Within the Emergency Department (ED), rapid identification and stabilization of critically ill patients with upper gastrointestinal bleeding (UGIB) is essential to patient survival. While there are some clinical prediction scores, ED physicians most often depend on clinical gestalt when risk stratifying and managing these patients. The most commonly used scores are the Glasgow-Blatchford score, AIMS65 and the Rockall score. The Rockall score, developed in 1996 to predict mortality, is a well-known inpatient predictor score that has been validated to risk stratify patients with UGIB. Given this score requires endoscopic results, the Clinical Rockall score has been developed for ED patients. However this score has come under scrutiny for its low specificity (Johnston 2015)and inability to identify patients requiring endoscopic intervention (Masoaka 2007, Pang 2010).

Recently, the discussion has turned to using lactate for risk stratification. The association between lactate levels and mortality in sepsis is well known and has been extensively analyzed in past literature. The use of lactate in UGIB however, has not yet been clearly elucidated. This study seeks to assess the utility of elevated lactate (>2.1 mmol/L) in predicting mortality. Furthermore, it seeks to determine if the addition of lactate criterion adds to the clinical prediction of the clinical Rockall score.

Clinical Question

Can the serum lactate level on admission predict in-hospital death in patients with UGIB admitted to the ICU? Can lactate level add to the predictive value of the clinical Rockall score?


Patients 18 yrs and older admitted to the study site ICU from the ED with primary diagnosis of acute UGIB


In hospital mortality


Single center, retrospective cohort study


Lower GI Bleeding and those who did not have a lactate level on admission to the ICU

Primary Results

Primary Results

  • 133 patients included
  • Median lactate level in survivors and non-survivors was 2.0 mmol/L and 8.8 mmol/L, respectively

Critical Findings

  • Predicting in hospital mortality:
    • Elevated lactate (>2.1 mmol/L) had a sensitivity of 87% and specificity of 55%
    • Rockall score >1 had a sensitivity of 93% and specificity of 28%
  • ROC areas to predict in-hospital death:
    • Clinical Rockall score = 0.69
    • Lactate Level = 0.80
    • Clinical Rockall + Lactate level = 0.82
  • Odds Ratio for in-hospital death:
    • Elevated Lactate = 8.1 (p <0.01)
    • Rockall score >1 = 5.5 (p = 0.026)



  • Well defined, patient centered clinical end-point
  • Objective outcome measure
  • Measurements adjusted for abnormal distribution to avoid the influence of outliers


  • Retrospective design
  • Small sample size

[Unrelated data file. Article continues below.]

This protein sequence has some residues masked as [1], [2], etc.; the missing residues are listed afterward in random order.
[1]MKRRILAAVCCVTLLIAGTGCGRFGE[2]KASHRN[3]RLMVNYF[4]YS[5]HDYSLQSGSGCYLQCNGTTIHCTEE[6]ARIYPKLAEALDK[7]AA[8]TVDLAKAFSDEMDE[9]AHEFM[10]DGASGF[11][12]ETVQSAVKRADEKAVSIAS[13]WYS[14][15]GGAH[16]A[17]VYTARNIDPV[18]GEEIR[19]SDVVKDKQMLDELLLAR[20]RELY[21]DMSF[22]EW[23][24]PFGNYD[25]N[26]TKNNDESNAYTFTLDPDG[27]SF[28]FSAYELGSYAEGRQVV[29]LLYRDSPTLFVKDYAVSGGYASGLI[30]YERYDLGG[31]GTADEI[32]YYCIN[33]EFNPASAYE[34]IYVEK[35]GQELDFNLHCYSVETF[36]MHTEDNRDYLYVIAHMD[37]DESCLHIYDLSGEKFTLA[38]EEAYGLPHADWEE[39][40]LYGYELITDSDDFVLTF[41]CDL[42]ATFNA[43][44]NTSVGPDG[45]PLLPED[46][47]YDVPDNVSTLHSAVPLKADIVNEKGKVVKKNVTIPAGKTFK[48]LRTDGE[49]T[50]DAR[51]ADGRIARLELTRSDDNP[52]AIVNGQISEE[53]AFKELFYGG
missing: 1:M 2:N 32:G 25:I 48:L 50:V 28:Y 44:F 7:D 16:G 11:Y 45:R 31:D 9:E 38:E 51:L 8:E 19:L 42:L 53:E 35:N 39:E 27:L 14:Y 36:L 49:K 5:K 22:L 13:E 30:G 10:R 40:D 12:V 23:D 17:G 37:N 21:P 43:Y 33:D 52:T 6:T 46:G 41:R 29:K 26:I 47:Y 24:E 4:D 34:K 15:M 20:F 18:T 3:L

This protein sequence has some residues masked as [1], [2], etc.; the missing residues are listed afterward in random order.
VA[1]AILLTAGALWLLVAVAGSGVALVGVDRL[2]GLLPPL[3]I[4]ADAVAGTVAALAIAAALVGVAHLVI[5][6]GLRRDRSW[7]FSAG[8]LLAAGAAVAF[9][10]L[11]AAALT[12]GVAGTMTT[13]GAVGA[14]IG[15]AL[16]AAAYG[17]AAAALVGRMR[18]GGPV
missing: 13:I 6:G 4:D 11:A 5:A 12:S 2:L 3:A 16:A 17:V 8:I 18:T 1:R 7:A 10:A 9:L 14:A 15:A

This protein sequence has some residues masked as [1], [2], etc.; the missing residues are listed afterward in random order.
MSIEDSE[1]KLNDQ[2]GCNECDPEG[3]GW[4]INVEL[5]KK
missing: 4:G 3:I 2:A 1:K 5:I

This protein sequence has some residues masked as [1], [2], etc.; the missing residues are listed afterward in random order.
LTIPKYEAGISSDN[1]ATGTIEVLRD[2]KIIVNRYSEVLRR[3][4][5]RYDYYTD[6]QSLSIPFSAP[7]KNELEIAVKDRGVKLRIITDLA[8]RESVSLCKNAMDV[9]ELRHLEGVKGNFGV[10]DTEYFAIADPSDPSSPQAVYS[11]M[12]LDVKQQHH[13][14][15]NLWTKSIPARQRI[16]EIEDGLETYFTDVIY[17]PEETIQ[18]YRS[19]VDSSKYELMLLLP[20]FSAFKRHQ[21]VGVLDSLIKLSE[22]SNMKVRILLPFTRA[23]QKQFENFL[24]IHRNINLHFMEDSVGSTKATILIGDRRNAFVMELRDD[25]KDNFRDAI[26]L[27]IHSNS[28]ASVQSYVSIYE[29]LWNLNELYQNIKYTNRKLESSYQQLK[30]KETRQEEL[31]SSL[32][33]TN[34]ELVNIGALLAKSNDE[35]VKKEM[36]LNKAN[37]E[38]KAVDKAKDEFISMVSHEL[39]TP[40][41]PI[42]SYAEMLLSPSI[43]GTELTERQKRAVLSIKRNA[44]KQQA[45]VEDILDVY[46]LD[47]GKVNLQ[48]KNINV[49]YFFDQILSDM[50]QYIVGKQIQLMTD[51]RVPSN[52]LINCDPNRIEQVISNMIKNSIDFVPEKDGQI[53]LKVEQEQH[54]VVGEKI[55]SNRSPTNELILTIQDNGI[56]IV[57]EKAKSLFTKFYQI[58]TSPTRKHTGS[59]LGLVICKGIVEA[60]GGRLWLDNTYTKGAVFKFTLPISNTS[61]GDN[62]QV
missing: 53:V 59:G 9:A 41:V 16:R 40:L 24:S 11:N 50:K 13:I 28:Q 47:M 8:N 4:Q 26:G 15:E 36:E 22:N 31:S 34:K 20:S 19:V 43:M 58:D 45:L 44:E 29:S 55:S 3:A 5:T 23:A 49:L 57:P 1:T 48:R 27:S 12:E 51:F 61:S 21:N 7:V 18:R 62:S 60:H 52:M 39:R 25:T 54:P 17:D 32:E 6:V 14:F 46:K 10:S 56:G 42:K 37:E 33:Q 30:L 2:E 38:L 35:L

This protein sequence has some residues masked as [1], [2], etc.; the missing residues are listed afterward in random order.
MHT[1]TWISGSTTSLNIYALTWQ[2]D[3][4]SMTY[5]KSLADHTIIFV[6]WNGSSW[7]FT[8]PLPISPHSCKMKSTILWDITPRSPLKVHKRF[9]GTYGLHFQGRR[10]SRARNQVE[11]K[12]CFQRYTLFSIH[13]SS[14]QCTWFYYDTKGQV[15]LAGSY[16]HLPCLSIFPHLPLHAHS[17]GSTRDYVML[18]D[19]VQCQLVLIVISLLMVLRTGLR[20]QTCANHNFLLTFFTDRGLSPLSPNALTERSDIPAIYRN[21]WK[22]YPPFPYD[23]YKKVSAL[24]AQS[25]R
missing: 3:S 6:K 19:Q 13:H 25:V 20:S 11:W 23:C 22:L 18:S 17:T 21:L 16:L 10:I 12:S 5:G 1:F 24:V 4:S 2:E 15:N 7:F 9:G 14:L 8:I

• Exclusion of pts without lactate drawn may lead to selection bias
  • Single institution

Author's Conclusions

“Lactate level on admission has a high sensitivity but low specificity for predicting in-hospital death. Lactate adds to the predictive value of the clinical Rockall score. Given its high sensitivity, lactate level can be used in addition to other prediction tools to predict outcomes in patients with UGIB.”

Our Conclusions

In this retrospective cohort study of acute UGIB patients sent to the ICU, median lactate levels were noted to be sensitive, but not specific, for in-hospital mortality. This study succeeded in identifying a way to improve UGIB evaluation and management through enhancement of a scoring system. The improvement of the clinical Rockall predictive score with the addition of lactate is notable, and warrants further assessment with a large, multicenter study. This study also showed a direct correlation between increased lactate and mortality, a result that is consistent with prior studies.
Some aspects of this study do warrant clarification, such as the decision to make the Rockall cut-off score greater than 1. The literature, including the paper cited for this decision (Rockall 1996), typically use a Rockall score of 2 or more as the cut-off for low risk individuals, stating a score of 2 or less has “negligible risk of death” with a mortality of 0.3%. Further studies should be conducted to determine whether alteration of this score to >2 improves the specificity, while maintaining sensitivity. The lactate level cut-off also needs further justification. This cut-off was based on a study using lactate to risk-stratify sepsis patients (Miklsen 2009). It remains to be seen if these same cut-offs can be applied to patients with UGIB. This remains questionable, given prior gastrointestinal literature cites a lactate level of >4 as the crucial cut-off point (Shah 2014). Further studies can also evaluate the utility of measuring lactate clearance with these patients as well using lactate in patients with varying degrees of liver dysfunction.

Potential Impact To Current Practice

The Rockall score in combination with lactate level in patients with UGIB may assist in risk stratifying patients in the ED. However, clinical gestalt must be implemented, as these two measurements require additional modifications and validation before becoming standard of practice.

Bottom Line

The Rockall score and lactate levels may be used to assist, but not determine level of care for patients with UGIB in the ED. Further work should be done to develop a better scoring system.

Read More

EM Crit: Episode 5 Upper GI Bleeding guidelines


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